More and more people are discovering flowers that grow in winter
are very satisfying and rewarding hobbies. And because the homes in
which we now live are lighter, warmer and more or less drought free,
than they used to be, there is less chance of your plants suffering from
dramatic changes in temperature throughout the course of the day, or
night. So a whole new range of plants from across the world can now be
successfully grown indoors. The next five plants I have selected here
are all easy to grow and require just basic care.
plant (Bridal Wreath) from Chile produces spikes of pink flowers in
summer. It prefers a sunny but cool position. Ample watering in summer,
moderate the watering in winter. Repot into a bigger container with
fresh compost, in early spring.
(Lady's Ear-Drops) shrubs are from India. They produce white, red or
blue flowers during summer. They prefer a cool room with good natural
light and some direct sunshine. Regular feeding and watering in summer.
Over winter, rest the plant in a cool place with just enough water to
prevent drying out. Keep them tidy by pruning in spring. Pinch out
growing shoots to promote bushiness.
Also known as, Rose of China.
This is a striking shrub with large exotic trumpet-shaped flowers.
These come in bright red, pink or yellow. Flowers tend to last for only
one day. However, the flowering period is quite long if a constant
temperature is maintained. They need a position with strong natural
light, with some direct sunlight. Avoid draughts. Feed every 10 days
during the growing period. Plenty of water in spring and summer. Spray
the leaves occasionally. Allow the top inch of compost to dry out
between watering. Keep in a cool place during winter and keep the
compost just moist. A good pruning in spring will prevent the plant from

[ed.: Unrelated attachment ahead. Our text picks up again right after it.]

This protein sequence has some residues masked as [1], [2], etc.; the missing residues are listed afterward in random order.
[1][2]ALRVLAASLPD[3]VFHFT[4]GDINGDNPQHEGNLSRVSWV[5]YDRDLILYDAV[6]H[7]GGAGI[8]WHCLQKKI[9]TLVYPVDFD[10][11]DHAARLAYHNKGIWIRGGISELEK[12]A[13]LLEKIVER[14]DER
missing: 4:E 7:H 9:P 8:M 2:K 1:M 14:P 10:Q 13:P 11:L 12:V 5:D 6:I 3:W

plant, from India. It grows quickly. It produces large trumpet flowers
on 2 feet tall stems. Flowers come in shades of red, white and pink.
These are bought as bulbs, some of which are specially prepared to
flower at Christmas. One bulb should be placed in a 5 inch pot, leaving
half the bulb above the compost. Place the pot in a warm position out of
direct sunlight for a few weeks. Water sparingly at first, then
increases as growth gets under way. Feed once-a-week as flowers develop.
Ordinary bulbs are potted in late winter. Christmas flowering bulbs
should be potted in early November. Continue to water until late July,
then reduce until the end of September, and finally stop. Keep the bulbs
dry until growth begins again in February/March. Repotting every few
Busy Lizzie. A very popular
flowering plant, perfect for growing in windows. Flowers are bright red,
pink or white and are produced through most of the year. Pinch stems to
promote bushiness; shoots removed for cuttings will root easily. Fast
growing, they like a warm, well lit position, out of direct sunshine.
Water well in spring and summer. Keep warm and moist in winter. Never
let the compost dry out completely.
excellent houseplants. Most varieties of the large family of Primulas
are widely considered as annuals. Once they have bloomed, they are
disposed of. With care, they can be stored until the next season. Store
in a cool, light, frost-free position over winter. Primula obconica, is a
popular choice because of its long flowering season. From midwinter
through to early summer. The large flowers come in shades of red, pink,
blue or white. The near circular leaves of Primula obconica carry course
hairs, which some people are allergic to. It is advisable to wear
suitable gloves when tending to this plant. They need a position which
gives good natural light and some sunshine. In warmer rooms, stand the
pot on a tray of moist pebbles to provide humidity. Water well, but
avoid wetting the leaves.